The 3 Month Cycle

January 29, 2012 at 9:25 pm | Posted in Guild Wars 2, mmorpg | 11 Comments
Tags: , ,

There is an idea out there that when MMOs first come out, they manage to keep people around for about three months before people unsubscribe. The 3 month cycle.

I see a lot of people blogging about it, and I think the first time I really saw a surge of people talking about it was when Rift came out. Mostly arrogant MMO bloggers generalizing about their own experiences, sometimes motivated out of a sense of schadenfreude, sometimes taken from anecdotal evidence.

I guess the 3 month number itself comes from the 3 month subscription option most MMOs have. Aside from that, the thinking goes that it takes a month or two to reach level cap and people naturally get bored after that, after which the majority of people stop playing the game forever.

I suppose most of this is not unreasonable if somewhat overly simplistic and sophomoric.

The problem is if the 3 month cycle ever did exist (and I don’t agree that it does) the advent of free-to-play games suggests it won’t be around for much longer.

Which is why I find people suggesting Guild Wars 2 would be subject to such a cycle perplexing.

I’ve read this in a couple of recent MMO blogs and just don’t understand. Guild Wars 2 doesn’t have a subscription. I’m not saying people won’t get bored with it. I’m not saying people won’t discard the game when they find it isn’t for them. But the main thrust of the 3 month cycle must be that people unsubscribe and then never play it again because it will cost them more money than they’re willing to pay.

And that just doesn’t apply to Guild Wars 2, or any free-to-play game. People just want an easy way to predict the failure of a game or say ‘I told you so’ afterward. They can’t be proven wrong, it’s win/win.

Which is fine. I admit that if Guild Wars 2 is as good as it seems, I’ll be saying the same thing.

Advertisements

11 Comments

  1. I always find it funny thinking about the GW model in general, its like the whole joke is to buy the game and if thats all you do that seems just fine by A-Net, there’s no real buying power the consumer has like with sub-games but its worked with GW1 and I fully expect it to work for GW2.

    • I think it will work with gw2 only even better. The game is going to be that much better. And i’m sure the cash shop will only help but thats a whole other post.

  2. The reason I’ve been able to continue playing guild wars for so long is that I don’t feel the constant pressure to play to justify a subscription. It’s been a constant companion for 6 years now and I fully expect the next game to survive even longer.

    • By virtue of jumping alone guild wars 2 will probably crush whats left of the gw fanbase and last twice as long as gw.

  3. GW isn’t subject to the 3 month cycle; it was subject to ‘the next big thing’. People don’t feel attached to it and they go to GW when their paid stuff gets boring. That’s it’s niche, until recently where DDO has taken it’s spot.
    GW2 at the very least should get Anet back into “best alternative game”.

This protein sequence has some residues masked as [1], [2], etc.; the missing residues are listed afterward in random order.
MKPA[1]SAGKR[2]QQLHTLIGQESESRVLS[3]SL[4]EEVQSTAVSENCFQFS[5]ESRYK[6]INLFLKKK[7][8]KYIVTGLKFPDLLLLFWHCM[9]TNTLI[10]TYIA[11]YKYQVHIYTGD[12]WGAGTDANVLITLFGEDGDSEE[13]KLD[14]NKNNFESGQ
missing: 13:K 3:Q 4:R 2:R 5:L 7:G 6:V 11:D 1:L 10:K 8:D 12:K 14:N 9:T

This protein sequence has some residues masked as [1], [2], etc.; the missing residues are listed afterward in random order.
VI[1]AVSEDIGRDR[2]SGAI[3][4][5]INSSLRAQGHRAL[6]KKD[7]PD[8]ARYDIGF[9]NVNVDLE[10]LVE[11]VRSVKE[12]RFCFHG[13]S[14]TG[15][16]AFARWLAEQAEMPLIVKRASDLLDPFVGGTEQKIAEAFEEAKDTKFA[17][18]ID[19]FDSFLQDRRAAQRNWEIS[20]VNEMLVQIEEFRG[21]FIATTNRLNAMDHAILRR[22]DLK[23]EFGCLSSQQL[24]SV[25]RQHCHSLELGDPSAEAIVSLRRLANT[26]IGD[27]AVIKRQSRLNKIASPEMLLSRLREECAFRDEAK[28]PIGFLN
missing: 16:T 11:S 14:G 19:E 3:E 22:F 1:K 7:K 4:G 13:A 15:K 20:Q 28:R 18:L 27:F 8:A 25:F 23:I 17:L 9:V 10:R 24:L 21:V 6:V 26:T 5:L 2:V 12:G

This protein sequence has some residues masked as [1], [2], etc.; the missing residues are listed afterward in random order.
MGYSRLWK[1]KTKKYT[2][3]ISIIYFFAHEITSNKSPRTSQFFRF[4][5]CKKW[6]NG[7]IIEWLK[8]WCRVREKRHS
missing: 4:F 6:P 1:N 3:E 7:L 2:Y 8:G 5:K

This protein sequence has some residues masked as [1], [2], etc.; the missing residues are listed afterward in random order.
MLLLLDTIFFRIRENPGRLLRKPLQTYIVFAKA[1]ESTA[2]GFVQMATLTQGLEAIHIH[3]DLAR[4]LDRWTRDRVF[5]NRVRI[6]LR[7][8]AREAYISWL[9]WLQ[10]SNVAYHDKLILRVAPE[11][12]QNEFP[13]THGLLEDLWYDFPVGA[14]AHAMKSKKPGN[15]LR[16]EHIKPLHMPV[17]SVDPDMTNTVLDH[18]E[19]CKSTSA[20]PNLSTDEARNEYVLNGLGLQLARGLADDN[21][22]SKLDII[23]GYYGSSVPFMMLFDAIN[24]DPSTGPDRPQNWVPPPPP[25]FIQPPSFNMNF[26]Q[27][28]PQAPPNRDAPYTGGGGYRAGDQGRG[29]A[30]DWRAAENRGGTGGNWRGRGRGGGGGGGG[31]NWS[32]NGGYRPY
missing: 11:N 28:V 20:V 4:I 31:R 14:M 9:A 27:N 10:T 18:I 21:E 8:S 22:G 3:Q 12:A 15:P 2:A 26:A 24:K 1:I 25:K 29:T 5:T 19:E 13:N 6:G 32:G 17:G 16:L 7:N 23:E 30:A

I hope they’ll do better, for me at least it’ll get it back into “best game with content to play”, unlike GW.
    Anyway time for me to try out raiding for the first time in WOW; have fun.

    • Yeah some people will attack anything they think is popular which why WoW gets so much heat, especially from gw players, when many of them have never even tried it.

  4. I must admit I have never understood the concept of the 3 month cycle. It seems like a lot of people get caught up in the hype of MMOs rather then researching the game to see if it is one they will truly enjoy. I have played 2 multiplayer online games every. GW for 3+ years, and LOTRO for about 4 years.

    F2P games tend to have a much shorter cycle then paid games. I know that I have sampled a few of them for a couple of hours and then never got grabbed. DDO might have gotten an hour, Champions Online ( I think it is called) got about 6, and now I am trying to get into STO. Of course having a 2 year old at home might be keeping me from getting as much into STO as I might since I do like the game.

    From what I have seen the F2P games don’t do enough to grab customers at the beginning. If I pay for a game, I am going to try to get into it and play it no matter how slow it might start. If I have no investment in a game, I might try it and then roll on real quickly if I don’t find anything to interest me in a couple of hours.

    • Honestly I don’t think that MMO patterns differ that much from anything else. Generalizing about how long every single person will be interested in it is not going to win anyone any points.

  5. Some people feel other MMOs must fail their 3 month cycle test in order to justify/satisfy their opinion of how superior their chosen MMO is over the new one. In addition, it doesn’t even matter to them if the game is F2P.

    • That’s another thing, people disparaging competing products because they’re hooked on their brand. If you’re going to write a blog, admit your bias up front or try to be objective.

  6. […] Hunter’s Insight — The 3 Month Cycle. “There is an idea out there that when MMOs first come out, they manage to keep people around for about three months before people unsubscribe. The 3 month cycle. I see a lot of people blogging about it, and I think the first time I really saw a surge of people talking about it was when Rift came out. Mostly arrogant MMO bloggers generalizing about their own experiences, sometimes motivated out of a sense of schadenfreude, sometimes taken from anecdotal evidence.” […]


Sorry, the comment form is closed at this time.

Blog at WordPress.com.
Entries and comments feeds.

%d bloggers like this: